The key factor in getting more efficient and cheaper solar energy panels is the advance in the development of photovoltaic cells. In this course you will learn how photovoltaic cells convert solar energy into useable electricity. You will also discover how to tackle potential loss mechanisms in solar cells. By understanding the semiconductor physics and optics involved, you will develop in-depth knowledge of how a photovoltaic cell works under different conditions. You will learn how to model all aspects of a working solar cell. For engineers and scientists working in the photovoltaic industry, this course is an absolute must to understand the opportunities for solar cell innovation.
This course is part of the Solar Energy Engineering MicroMasters Program designed to cover all physics and engineering aspects of photovoltaics: photovoltaic energy conversion, technologies and systems.
We recommend that you complete this course prior to taking the other courses in this MicroMasters program.
Week 1: Introduction
How do solar cells convert solar energy into electrical energy? What are the basic building blocks of a solar cell?
Week 2: Semiconductor Basics
What are semiconductors? What is a band diagram?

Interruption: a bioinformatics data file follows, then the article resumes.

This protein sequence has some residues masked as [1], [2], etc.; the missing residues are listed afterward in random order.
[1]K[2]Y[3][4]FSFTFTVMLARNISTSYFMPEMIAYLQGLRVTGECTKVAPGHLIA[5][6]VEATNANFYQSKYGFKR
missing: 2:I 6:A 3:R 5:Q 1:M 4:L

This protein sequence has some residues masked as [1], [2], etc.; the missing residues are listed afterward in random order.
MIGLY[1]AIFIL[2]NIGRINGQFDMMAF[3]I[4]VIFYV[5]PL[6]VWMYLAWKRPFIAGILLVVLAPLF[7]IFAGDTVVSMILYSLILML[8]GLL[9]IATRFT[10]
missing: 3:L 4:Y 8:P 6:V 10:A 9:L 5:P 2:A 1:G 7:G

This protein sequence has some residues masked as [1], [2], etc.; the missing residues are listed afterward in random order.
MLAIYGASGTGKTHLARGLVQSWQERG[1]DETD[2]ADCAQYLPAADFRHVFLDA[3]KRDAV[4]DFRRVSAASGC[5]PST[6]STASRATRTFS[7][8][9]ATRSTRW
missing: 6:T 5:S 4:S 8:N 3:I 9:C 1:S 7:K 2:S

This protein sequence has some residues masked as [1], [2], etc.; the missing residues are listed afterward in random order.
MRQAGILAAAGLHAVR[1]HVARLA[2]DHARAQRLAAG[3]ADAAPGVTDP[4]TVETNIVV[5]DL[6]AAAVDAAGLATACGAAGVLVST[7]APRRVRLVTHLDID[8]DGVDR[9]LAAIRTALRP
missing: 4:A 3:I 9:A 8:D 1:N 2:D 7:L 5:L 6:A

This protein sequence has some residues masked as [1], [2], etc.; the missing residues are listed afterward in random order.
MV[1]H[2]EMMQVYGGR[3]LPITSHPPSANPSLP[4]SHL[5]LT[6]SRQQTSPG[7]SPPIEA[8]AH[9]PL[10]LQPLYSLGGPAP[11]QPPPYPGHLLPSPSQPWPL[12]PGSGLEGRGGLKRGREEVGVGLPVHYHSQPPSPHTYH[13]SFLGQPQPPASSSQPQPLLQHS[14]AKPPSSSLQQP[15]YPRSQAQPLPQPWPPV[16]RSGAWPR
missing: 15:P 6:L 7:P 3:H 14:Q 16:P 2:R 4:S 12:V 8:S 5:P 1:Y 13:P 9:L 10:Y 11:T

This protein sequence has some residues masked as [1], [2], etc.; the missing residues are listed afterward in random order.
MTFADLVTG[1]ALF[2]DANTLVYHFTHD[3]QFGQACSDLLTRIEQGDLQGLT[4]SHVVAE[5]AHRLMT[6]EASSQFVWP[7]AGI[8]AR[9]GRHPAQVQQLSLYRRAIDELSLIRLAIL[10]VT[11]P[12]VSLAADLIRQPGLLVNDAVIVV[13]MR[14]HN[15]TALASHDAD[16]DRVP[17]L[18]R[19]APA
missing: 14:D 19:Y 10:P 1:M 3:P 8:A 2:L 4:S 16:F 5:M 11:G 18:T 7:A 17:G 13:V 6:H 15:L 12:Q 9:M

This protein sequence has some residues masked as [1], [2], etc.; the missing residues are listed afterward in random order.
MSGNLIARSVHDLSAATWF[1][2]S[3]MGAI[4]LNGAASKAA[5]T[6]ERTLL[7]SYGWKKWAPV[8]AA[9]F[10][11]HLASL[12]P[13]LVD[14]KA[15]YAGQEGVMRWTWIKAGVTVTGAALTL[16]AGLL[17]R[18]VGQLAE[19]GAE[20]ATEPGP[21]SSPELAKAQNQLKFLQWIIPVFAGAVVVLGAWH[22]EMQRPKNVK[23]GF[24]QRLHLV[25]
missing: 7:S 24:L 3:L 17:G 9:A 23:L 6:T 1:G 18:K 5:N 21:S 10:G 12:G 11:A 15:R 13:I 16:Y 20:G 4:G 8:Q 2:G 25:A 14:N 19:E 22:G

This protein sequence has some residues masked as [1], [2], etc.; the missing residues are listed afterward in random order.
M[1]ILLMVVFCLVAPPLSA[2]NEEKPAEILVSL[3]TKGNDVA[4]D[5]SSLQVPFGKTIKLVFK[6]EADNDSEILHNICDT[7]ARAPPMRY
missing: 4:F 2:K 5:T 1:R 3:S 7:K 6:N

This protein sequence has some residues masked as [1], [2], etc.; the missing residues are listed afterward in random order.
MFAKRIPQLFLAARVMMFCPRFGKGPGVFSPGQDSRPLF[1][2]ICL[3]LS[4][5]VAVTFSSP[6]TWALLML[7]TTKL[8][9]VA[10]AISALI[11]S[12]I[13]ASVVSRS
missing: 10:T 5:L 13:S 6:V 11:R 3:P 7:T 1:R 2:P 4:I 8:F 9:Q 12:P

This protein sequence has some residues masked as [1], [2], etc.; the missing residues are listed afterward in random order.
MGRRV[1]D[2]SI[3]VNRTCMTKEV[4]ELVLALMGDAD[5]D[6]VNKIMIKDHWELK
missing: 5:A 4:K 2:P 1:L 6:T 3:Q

Week 3: Generation and Recombination
What are the physics of charge carriers?
Week 4: The P-N Junction
What is a diode? How does a diode change when we apply a voltage? What about when we illuminate it with solar energy?
Week 5: Advanced Concepts in Semiconductors
What happens when we connect a semiconductor to a metal? What other types of junctions of semiconductor materials are important for solar cells?
Week 6: Light management 1: Refraction/Dispersion/Refraction
Which optical phenomena are important for solar cells? How can we use them to make sure maximal light is absorbed.
Week 7: Light management 2: Light Scattering
Which techniques can we use to scatter light in our solar cell to enhance optical path length?
Week 8: Electrical Losses
Pull all the concepts together to understand how to engineer solar cells.
Week 9 to 10: final exam (proctored for ID verified learners)
Week 11: resit of the (proctored) exam
Finish all assignments and problem sets.
Arno Smets, Miro Zeman and René van Swaaij